Renewed Lift Needed

 
 
By Joe Wilcox  |  Posted 2008-06-24 Email Print this article Print
 
 
 
 
 
 
 


Analysts agreed that Microsoft will need renewed technical leadership if it hopes to compete with Web 2.0 platform companies such as Google. And the company's sales leaders have yet to show that they can do that.

For example, Ballmer and Johnson were among the principal architects of the Yahoo takeover, which ended disastrously. Rather than getting Yahoo and boosting search market share, Microsoft's unsolicited bid precipitated a search and advertising deal between Google and Yahoo.

Future growth in the online arena will require Gates-like vision and execution. Directions on Microsoft's Helm described "online" as the "flavor of the day," but said the picture there is surprisingly muddy in terms of Gates' successor. "Ozzie and his direct reports are clearly behind the experimental online services Microsoft is putting up for developers," Helm said.

More broadly, the other successors largely have a sales and marketing, and not technical, lineage.

"For business services like Exchange Online, the key man is Dave Thompson," corporate vice president for Microsoft Online, Helm said. "As for consumer, it's a three-way race [among] Brian McAndrews [senior vice president, Advertiser & Publisher Solutions group], Bill Veghte, senior vice president of the Online Services & Windows Business group, and Satya Nadella, senior vice president of the Search, Portal & Advertising group. McAndrews joined Microsoft in August 2007 with the acquisition of aQuantive. "Of the three, Satya has the most Bill-like technical record," Helm said.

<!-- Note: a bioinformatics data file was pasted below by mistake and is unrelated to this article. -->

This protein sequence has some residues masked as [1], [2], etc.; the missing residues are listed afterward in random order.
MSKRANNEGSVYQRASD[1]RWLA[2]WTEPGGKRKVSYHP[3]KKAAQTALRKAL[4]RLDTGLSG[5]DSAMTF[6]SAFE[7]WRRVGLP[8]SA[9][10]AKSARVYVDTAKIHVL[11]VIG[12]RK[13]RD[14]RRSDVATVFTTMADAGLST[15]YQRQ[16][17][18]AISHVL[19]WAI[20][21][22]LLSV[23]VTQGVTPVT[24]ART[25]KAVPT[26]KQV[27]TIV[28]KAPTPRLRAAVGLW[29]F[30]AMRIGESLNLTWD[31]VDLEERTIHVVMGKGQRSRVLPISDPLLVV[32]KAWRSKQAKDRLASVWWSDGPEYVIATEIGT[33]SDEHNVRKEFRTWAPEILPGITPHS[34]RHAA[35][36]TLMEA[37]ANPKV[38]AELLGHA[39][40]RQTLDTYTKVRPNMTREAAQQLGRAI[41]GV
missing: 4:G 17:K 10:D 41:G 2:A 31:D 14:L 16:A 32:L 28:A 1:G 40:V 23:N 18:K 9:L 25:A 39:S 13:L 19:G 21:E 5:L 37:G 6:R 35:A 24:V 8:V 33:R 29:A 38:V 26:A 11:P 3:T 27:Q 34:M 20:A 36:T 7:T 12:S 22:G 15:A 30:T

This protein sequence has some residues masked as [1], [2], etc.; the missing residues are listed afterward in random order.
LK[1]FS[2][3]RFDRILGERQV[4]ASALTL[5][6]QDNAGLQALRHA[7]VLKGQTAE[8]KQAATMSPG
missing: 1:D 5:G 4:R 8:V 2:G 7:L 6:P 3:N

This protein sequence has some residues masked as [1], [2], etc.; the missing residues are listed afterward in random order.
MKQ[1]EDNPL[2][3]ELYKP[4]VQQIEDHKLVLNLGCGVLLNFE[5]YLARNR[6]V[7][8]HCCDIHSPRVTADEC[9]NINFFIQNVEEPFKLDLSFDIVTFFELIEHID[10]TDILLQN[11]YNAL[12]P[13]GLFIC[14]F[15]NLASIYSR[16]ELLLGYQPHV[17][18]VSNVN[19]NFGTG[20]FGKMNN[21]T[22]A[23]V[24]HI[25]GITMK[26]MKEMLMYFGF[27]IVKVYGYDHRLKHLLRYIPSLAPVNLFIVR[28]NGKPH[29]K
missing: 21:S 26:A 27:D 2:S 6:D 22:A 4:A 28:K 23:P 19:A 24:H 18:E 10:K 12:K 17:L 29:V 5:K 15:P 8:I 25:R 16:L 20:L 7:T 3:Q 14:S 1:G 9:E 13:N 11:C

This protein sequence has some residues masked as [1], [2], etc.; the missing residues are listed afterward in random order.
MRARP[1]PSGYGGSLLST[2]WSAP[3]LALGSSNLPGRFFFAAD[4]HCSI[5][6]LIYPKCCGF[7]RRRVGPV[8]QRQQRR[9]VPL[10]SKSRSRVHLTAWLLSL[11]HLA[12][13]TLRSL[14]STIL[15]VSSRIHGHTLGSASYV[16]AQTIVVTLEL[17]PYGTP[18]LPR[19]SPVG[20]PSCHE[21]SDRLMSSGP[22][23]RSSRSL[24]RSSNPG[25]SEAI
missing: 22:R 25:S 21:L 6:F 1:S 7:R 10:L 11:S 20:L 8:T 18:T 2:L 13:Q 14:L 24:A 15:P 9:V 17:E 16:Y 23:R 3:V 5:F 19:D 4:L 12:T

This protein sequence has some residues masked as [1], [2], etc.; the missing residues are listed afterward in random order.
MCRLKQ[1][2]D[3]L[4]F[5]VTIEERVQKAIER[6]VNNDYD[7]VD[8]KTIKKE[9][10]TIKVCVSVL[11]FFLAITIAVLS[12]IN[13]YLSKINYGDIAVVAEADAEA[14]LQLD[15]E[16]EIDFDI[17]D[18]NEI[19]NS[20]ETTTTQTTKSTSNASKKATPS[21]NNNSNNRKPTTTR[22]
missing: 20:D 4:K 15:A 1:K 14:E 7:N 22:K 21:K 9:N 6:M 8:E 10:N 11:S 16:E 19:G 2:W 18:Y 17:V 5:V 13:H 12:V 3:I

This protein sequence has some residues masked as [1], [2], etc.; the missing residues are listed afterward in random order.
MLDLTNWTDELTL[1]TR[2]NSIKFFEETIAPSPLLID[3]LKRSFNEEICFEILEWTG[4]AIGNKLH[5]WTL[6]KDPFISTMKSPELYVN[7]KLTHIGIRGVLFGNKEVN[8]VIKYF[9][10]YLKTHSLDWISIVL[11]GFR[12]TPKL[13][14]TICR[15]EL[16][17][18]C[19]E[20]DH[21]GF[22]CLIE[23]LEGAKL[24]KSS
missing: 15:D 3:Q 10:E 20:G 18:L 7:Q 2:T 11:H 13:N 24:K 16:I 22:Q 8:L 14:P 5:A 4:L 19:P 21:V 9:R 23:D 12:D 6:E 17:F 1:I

Logistically, Gates has no clear successor, nor, for that matter, is there a clear successor to Ballmer. The chairman and the CEO were college poker buddies and are longtime Microsoft employees. While their leadership styles differ, longevity makes them almost synonymous with Microsoft. Gates' exit took more than eight years. Maybe the question to ask is, Who could replace Ballmer?

Muglia comes to mind as one leader with strong technical leadership and bottom-line growth success for his line of business. Koplowitz described Muglia as a "technical genius like Ozzie, but with better Microsoft cred."

Still, none of the analysts interviewed for this story suggested that Muglia would come to run Microsoft or even one of the three major divisions.

What Microsoft needs in the post-Gates era, they suggested, is strong technical leadership that inherits from the co-founder. Unfortunately, no one Microsoft executive embodies that. But, together, Muglia and Ozzie come closest.

 Joe Wilcox is the editor of Microsoft Watch.



 
 
 
 
 
 
 
 
 
 
 

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